The soon-to-arrive jacquard loom and the design freedom it will give me is a little bewildering. I’m used to working within the limitations of a shaft loom, which means I can’t do any sort of complex representative imagery. And I’m not all that interested in abstract designs. So for years and years, my focus has been on designing around the limitations of the loom. This means I can do a single musk ox, but I haven’t been able to do, say, a thundering herd of musk oxen rampaging through the Arctic wilderness.
Now I can. My highly constrained visual vocabulary is about to become nearly limitless. So now I’m finding myself at a loss: what would I say if I could say anything? I’ve been working around shaft limitations so long that I don’t have much practice in composition. I feel rather like a small-town girl let loose in the middle of New York City: There are so many amazing things to do and try, where does one even start?
So I’m thinking about taking Jane Dunnewold’s new class, Your Visual Language: Exploring Composition. She describes the class like this:
Contrast, relationship, symmetry, focal point, abstraction.
Terms you’d like to get to know better?
Then this is the right class for you. We’ll explore each of these concepts and a good deal more, through exercises done with cut paper, markers, and other simple design tools. Our goal is a clearer understanding of composition basics, with an emphasis on the articulation of personal visual language. Students will also have the option to share work in Open Studio, with other participants.
While I have considerable familiarity with the terms she mentioned, and I’ve had a college course in two-dimensional design already, I don’t have extensive experience practicing them in a textile context. I’m also intrigued by the “emphasis on the articulation of personal visual language”. I think that would be helpful for me as I explore this new world of creative freedom.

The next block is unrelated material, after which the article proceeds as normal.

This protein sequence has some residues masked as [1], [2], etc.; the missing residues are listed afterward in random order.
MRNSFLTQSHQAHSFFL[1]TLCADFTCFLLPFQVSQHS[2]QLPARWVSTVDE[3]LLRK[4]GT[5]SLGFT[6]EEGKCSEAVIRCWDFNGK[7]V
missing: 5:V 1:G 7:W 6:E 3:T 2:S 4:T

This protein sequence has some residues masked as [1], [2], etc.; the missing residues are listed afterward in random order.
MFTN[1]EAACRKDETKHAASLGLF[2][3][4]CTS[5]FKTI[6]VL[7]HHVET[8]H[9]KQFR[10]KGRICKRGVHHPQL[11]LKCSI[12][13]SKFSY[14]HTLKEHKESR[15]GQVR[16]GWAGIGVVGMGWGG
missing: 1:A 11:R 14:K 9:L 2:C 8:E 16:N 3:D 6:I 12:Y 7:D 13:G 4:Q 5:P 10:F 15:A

The timing of the class either couldn’t be better, or couldn’t be worse, depending on how you look at it. It runs for six weeks starting June 15, which means it will finish up just as the jacquard loom arrives. Hooray! But that is also the last six weeks before the book goes to the publisher. Boo. So it really depends on where I am with the book.
Nonetheless, I think I will sign up for the class. I’m not sure when or if it will be offered again, and if the book work becomes too intense, I can drop out. But I don’t think I’ll have to: the book is basically done at this point, so most of the work in the next four months is going to be getting photos, bios, etc. from artists, doing minor tweaks, and thinking about marketing opportunities. Plenty to be done, but not nearly as brain-draining as writing and editing the main text.
Meanwhile, what have I been up to? Catching up at work (where things have gone delightfully smoothly in my absence) and constructing a monster set of drafts. I wanted to see if I could weave matelassé and brocaded figured velvet with a stitched double-weave backing layer on the same warp. It turns out I can. I spent three days constructing the two drafts, which I’m not going to share because the drawdown looks like a confused mess. I have three warp systems and three wefts in both drafts, and the double weave structure adds another layer of complexity. I’m going to try simulating the fabric in ArahWeave later today, and if that works out, I’ll post a photo of the simulation.
Next task is to do better designs. I used very simple examples (velvet squares, matelasse circles) to figure out the construction of each structure. Now that I know how to do it, I can come back with more complex designs. It will still be a challenge to construct each draft, but hopefully easier the second time around. I am thinking I may write an article for Complex Weavers Journal on my construction algorithm, partly so I have a record of it myself, but also because it might be useful to others.
And, for those who have been patient with the photo-less-ness of the rest of this post, here’s a pic of a weekly household ritual: trying to change the sheets with two cats harassing, I mean helping, us. (Tigress in particular loves pouncing on the sheets as they move around. You can see her gearing up for a pounce in the photo…)